HipHopCanada: I totally think you told me this story the first time I interviewed you. So are you back for good? Is more music coming this summer?

The Blue: I’m definitely here to stay. Haha. Just thought I needed a breather and time to make good music. Hopefully you agree it’s good music. I eluded talking about the project to mention it at the end. I was originally going to call it “The People’s EP” and put it out for free as a way to just have music that is always accessible for people to just grab. As I got more and more beats, I decided to make an album because I thought I could do something that washed my hands of Ten Thousand Ways. As for production, there are only four producers on this project: Mt. Aspen, my friend from uni and one of my guitarists. He was a heavy influence on the production of this project. He produced seven out of twelve songs and redid one so he worked on eight out of the twelve songs. [The second is] Brandon Taylor. He was on TTW but we were just two Calgary artists who did a track together. He hit me up with a few beats for the album. He produced three of the twelve songs for the project. I invited him down to Lethbridge to perform at my once-a-semester show I started called “That Party Last Night”. That was the 240 one. We became better friends and now he’s re-recording, mixing, and mastering the project. [The third producer is] Christian Rode, one of my friends for the last five or six years. He’s really good at what he does and production wise, could be a Kanye. He produced one song. [The final producer is] Makemdef; no intro needed. Haha. He produced one song with a smooth saxophone sample. The drums were pretty washy though so I gave the stems to Mt. Aspen and he made it a whole new experience. Now the project is The People’s Album and I’m planning for a July release. Twelve songs. Nine features. The songs still push for different styles but in my own way. I have a song called “Waves” on it that is very dance pop sounding but I found one that I enjoy as opposed to forcing it to sound like how a normal pop song would sound.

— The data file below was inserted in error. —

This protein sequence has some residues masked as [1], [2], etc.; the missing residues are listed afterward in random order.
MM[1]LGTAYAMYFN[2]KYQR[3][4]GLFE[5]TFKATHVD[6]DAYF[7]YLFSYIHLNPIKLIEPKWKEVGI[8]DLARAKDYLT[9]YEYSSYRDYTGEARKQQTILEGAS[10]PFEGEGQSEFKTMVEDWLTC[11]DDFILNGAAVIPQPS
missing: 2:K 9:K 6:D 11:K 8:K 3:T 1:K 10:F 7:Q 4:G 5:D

Twitter: @thebluexo

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Sarah Jay

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Sarah Jay is based in Calgary and works as a freelance journalist and photographer. Sarah is also a former A&R talent scout for the Universal Music Scouting Program, and runs a vintage store during the day. Sarah has juried the JUNO Awards, The Polaris Music Prize, and The Prism Prize. She has been fortunate enough to interview and photograph some of hip-hop's greatest influencers including Future, ScHoolboy Q, Ghostface Killah, Moka Only, Maestro Fresh Wes, Shad, Joey Bada$$, Mac Miller, and more. Follow Sarah on Twitter: @ThisIsSarahJay